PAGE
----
I would respectfully disagree with Inman. Blankenship retired from Massey nearly nine months after the explosion in December 2010. So for those nine months, an opportunity was lost to improve the safety culture at Massey, during which employees continued to be exposed to unsafe conditions.
Was the Massey board ever concerned about Blankenship’s poor history of compliance with federal mine safety standards and a corporate culture not focused on safety? The company had a history of safety issues. Why wasn’t Blankenship held accountable to a higher standard of performance by his board prior to the explosion?
I have served on the boards of a number of companies where, due to the nature of their operations, there were inherent risks to the safety and health of employees as well as to the environment. In many of these companies, management did not report to the board their safety, health, or environmental incidents, and what management was doing to improve performance in these areas. They do now, after I brought this important discipline to the board.
As CEO of PQ Corporation, I took the issue of employee safety very seriously. Our safety, health and environmental performance was presented and discussed as the first topic at every board meeting, before discussion of financial performance. If plant employees were about to perform a task that they felt was unsafe, or they felt that an established procedure was unsafe, they raised the issue with the plant’s management. Hazardous conditions were addressed, to avoid future accidents.
At conferences with plant managers and hourly employees who led plant safety committees, I would state that the safety of our employees came before production. Hazards were promptly addressed. A sense of ownership was instilled in employees for their personal safety and that of their colleagues. Our OSHA recordable accident rate improved, and we achieved first quartile performance within the chemical industry.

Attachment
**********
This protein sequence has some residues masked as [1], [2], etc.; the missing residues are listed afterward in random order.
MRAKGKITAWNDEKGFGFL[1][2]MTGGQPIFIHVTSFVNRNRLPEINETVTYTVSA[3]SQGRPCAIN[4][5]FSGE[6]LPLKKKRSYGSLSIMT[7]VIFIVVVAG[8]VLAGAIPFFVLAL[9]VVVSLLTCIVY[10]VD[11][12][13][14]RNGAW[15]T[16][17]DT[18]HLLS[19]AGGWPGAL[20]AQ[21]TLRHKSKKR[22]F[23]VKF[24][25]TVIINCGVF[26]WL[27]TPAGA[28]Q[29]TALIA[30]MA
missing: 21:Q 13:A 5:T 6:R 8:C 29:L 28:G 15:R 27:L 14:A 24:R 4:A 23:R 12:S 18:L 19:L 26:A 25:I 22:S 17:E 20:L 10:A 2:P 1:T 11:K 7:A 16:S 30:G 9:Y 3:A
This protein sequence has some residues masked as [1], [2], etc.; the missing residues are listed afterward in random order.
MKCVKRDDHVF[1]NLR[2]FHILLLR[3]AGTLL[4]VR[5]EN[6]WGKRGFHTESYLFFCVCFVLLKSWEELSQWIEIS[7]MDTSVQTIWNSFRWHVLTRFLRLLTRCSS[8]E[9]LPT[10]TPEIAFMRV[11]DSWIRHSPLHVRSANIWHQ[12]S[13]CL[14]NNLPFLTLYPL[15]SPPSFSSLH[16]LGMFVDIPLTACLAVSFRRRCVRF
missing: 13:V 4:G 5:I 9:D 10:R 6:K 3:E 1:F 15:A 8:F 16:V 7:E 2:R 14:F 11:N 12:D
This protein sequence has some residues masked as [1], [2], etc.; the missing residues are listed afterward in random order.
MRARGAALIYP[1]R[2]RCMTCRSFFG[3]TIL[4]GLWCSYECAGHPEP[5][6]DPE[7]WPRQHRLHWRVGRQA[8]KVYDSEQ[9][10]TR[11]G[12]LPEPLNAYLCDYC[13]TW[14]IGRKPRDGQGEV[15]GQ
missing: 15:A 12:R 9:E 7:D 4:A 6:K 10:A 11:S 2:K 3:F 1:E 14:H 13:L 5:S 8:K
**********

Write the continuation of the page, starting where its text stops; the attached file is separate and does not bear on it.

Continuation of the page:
Directors, hold your CEOs accountable for more than just financial performance. Hold them accountable for their tone at the top and the culture they nurture within their organization. The world is changing, driven by a focus on reputation, and where millennials, the future leaders of your company, want to work. Companies that do the right thing will be the ones that produce the best returns for investors.
Stanley W. Silverman is the founder and CEO of Silverman Leadership. He is a writer and speaker, advising C-suite executives about issues and on cultivating a leadership culture within their organizations. Stan is Vice Chairman of the Board of Drexel University and a director of Friends Select School and Faith in the Future. He is the former President and CEO of PQ Corporation. Follow: @StanSilverman. Connect: Stan@SilvermanLeadership.com. Website: www.SilvermanLeadership.com